Unsolvable puzzles make public feel like they have dementia

Impossible puzzles that mimic the experience of someone with dementia have been created to frustrate the public and highlight how people with the condition can feel ‘set up to fail’.

One of the five puzzles is an image recognition test.
The five puzzles may appear simple at first but are designed to be impossible to solve.

Intended to replicate the experience of someone who has a loss of memory and other cognitive functions, the confusing puzzles can generate real feelings of irritability, anger and frustration.

Unfair tests spark frustration

The tests have been created by Dementia Trust UK to show healthy people how confusing life with dementia can be.

One puzzle involves a memory game which ensures the game player fails endlessly, while another puzzle is an image recognition test that makes you doubt yourself.

There is also a reading comprehension test that’s unfair and a questionnaire that doesn’t make any sense. For example, one puzzle requires the test-taker to click on the letter 'A'. But when they click on the letter, it moves position and the test-taker is told their answer is incorrect.

Professor June Andrews, a renowned dementia expert, nurse and author, helped create the puzzles. At the bottom of each puzzle there is an explanation note written by Professor Andrews. She describes the feelings that could be experienced by those with dementia, in the same way that she explains them to the families she talks to every day.

'The humiliation arising from not being able to complete simple puzzles gives rise to anger', said Professor June Andrews.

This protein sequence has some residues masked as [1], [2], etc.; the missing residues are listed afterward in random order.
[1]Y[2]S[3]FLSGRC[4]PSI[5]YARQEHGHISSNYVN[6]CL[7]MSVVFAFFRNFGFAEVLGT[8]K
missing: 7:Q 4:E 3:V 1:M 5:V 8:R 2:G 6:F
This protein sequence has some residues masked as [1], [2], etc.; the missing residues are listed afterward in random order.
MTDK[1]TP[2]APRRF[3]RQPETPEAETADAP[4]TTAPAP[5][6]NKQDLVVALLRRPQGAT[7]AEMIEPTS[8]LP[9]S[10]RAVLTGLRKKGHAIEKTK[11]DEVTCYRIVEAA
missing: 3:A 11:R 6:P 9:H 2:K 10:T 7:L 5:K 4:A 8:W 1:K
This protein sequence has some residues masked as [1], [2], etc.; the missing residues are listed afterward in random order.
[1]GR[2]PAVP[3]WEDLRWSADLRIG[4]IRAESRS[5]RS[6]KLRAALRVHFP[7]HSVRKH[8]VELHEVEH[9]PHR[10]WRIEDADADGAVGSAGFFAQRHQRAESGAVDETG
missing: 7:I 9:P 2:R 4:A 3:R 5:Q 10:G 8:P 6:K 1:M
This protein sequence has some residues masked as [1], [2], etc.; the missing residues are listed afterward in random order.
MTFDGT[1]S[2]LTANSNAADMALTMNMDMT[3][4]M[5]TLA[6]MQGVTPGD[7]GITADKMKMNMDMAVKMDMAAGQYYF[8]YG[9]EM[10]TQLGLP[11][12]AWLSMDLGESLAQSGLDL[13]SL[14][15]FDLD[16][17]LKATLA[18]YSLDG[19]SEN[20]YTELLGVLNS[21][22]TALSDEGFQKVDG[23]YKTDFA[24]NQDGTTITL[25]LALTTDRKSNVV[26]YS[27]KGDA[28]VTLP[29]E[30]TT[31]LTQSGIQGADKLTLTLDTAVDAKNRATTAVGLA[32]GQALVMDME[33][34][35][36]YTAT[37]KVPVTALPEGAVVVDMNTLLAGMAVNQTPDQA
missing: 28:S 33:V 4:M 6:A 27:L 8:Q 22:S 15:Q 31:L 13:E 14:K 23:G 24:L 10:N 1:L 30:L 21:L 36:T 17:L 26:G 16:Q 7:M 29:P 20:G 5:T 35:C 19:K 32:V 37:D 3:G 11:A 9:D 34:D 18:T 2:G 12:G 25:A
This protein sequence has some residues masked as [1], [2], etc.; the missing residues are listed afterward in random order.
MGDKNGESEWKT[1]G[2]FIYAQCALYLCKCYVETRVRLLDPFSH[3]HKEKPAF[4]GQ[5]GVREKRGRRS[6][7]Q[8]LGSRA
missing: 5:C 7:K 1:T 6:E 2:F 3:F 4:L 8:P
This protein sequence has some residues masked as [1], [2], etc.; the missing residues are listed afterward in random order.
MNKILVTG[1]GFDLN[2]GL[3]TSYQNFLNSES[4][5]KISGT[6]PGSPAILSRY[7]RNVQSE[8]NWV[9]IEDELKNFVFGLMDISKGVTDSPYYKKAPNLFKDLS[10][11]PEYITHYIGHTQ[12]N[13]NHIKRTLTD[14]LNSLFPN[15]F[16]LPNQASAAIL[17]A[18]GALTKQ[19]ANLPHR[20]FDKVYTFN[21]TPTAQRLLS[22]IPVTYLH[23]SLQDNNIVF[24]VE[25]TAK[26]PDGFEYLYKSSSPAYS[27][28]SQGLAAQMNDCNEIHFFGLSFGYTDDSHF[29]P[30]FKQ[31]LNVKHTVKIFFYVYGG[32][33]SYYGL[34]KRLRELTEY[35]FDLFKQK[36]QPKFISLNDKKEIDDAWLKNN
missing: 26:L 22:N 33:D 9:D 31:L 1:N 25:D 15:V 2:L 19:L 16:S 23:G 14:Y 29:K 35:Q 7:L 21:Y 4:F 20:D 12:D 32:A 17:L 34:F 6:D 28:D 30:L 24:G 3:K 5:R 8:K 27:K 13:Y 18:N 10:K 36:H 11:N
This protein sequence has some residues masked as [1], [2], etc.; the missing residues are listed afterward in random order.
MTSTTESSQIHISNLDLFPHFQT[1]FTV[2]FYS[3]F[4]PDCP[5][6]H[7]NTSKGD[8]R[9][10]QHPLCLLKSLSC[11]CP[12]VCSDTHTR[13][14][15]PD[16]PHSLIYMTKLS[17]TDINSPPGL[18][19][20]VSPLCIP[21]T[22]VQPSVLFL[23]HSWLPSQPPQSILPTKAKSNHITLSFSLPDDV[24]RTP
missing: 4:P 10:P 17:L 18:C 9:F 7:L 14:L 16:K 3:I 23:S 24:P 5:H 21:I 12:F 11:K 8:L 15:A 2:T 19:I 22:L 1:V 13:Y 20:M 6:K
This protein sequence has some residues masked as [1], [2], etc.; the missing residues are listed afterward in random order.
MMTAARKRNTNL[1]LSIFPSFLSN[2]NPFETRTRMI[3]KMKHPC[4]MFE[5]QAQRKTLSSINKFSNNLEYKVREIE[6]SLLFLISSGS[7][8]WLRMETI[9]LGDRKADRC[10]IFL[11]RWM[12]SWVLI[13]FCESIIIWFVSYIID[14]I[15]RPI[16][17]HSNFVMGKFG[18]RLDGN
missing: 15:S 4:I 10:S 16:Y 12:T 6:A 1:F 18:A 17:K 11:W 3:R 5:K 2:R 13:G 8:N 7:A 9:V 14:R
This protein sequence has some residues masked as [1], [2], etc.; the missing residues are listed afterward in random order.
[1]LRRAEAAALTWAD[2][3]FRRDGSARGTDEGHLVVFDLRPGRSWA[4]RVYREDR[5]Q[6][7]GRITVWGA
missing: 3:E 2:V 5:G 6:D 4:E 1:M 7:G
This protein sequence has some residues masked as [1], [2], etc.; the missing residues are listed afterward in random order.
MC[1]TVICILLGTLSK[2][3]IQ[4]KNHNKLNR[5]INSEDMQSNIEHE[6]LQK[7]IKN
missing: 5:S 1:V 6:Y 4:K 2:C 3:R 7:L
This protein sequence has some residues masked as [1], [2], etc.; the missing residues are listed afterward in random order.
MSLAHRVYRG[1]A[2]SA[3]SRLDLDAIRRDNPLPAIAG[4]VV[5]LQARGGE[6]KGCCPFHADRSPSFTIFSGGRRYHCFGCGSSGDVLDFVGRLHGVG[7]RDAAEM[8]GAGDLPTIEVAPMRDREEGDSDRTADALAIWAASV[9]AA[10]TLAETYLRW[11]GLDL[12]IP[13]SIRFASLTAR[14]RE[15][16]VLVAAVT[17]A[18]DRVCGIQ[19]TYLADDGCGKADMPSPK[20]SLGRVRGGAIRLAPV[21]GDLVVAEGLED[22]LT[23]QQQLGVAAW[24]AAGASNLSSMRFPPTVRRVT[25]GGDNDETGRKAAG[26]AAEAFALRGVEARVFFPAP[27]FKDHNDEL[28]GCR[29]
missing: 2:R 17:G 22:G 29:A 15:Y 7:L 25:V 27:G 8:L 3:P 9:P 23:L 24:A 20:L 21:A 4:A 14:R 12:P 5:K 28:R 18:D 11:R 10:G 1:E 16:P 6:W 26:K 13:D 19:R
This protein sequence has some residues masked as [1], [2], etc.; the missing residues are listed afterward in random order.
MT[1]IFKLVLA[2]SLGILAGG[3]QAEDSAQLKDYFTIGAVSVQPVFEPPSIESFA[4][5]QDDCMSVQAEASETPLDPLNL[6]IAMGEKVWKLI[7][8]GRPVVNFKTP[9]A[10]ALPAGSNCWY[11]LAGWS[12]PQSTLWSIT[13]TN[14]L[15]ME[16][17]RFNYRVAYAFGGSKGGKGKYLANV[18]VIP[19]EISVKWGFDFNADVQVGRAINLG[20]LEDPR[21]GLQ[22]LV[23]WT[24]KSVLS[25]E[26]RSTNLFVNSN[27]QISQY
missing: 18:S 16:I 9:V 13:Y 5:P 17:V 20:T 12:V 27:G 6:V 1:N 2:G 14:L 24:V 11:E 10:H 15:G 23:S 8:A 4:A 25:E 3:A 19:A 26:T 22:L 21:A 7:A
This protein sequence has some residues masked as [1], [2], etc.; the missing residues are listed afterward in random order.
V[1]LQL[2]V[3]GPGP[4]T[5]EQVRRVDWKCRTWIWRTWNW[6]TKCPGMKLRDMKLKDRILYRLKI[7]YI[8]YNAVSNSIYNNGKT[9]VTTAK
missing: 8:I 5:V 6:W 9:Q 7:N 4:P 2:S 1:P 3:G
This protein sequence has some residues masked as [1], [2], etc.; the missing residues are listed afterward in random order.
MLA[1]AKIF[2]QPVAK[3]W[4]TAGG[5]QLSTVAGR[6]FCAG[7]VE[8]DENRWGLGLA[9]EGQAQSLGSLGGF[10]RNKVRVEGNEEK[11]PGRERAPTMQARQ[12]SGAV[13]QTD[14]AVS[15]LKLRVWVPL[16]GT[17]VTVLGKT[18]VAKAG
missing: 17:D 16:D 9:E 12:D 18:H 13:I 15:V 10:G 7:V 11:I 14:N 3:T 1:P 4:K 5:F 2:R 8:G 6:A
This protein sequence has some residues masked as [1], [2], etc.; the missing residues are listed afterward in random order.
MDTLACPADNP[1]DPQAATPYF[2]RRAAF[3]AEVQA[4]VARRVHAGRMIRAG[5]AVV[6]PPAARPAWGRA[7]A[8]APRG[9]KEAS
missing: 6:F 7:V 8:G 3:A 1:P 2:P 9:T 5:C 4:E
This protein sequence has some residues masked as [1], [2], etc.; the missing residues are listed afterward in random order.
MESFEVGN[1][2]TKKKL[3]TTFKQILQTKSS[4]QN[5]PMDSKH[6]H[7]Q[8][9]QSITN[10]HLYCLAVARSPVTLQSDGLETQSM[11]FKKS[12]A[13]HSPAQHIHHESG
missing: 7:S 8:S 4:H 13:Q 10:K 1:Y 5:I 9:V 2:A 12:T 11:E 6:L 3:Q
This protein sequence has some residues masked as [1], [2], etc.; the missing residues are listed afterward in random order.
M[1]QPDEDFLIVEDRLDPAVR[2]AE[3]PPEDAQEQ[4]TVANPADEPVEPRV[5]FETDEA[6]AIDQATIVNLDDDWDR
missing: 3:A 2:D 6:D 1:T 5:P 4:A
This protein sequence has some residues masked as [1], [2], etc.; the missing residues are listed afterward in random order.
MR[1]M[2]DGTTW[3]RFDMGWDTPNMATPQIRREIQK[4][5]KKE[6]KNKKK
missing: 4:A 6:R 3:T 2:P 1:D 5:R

'Do you feel like you're being set up to fail? It’s even worse if you didn’t want to be tested in the first place. It’s not surprising therefore that people avoid seeking a diagnosis, but that delay can stop them from making preparations and accessing care while time runs out.'

June Andrews advises: "Don't correct things that don't matter"
rofessor Andrews writes at the end of the challenge: 'A 'guaranteed to fail' puzzle will likely cause you to feel annoyed, angry, dismissive, paranoid, anxious, irritated, and depressed – and these are all feelings that make life harder for a person with dementia.

Dementia expert Professor June Andrews says the puzzles can be humiliating.
‘A diagnosis of dementia is devastating. If you can’t get these tests right you could lose your job, your driver’s license, and your independence. It is like losing yourself.

‘The fear caused by constant testing causes huge stress. You get angry at the process and the people around you, and you have no idea where to turn for help.’

To avoid creating those emotions for a person with dementia, Professor Andrews recommends the public:

• Don't ask someone with dementia questions, if you can avoid it. • Don’t correct things that don’t matter. • Avoid bringing to the attention of the person with dementia that they are failing a mental challenge, “as this only makes their life harder than it needs to be."

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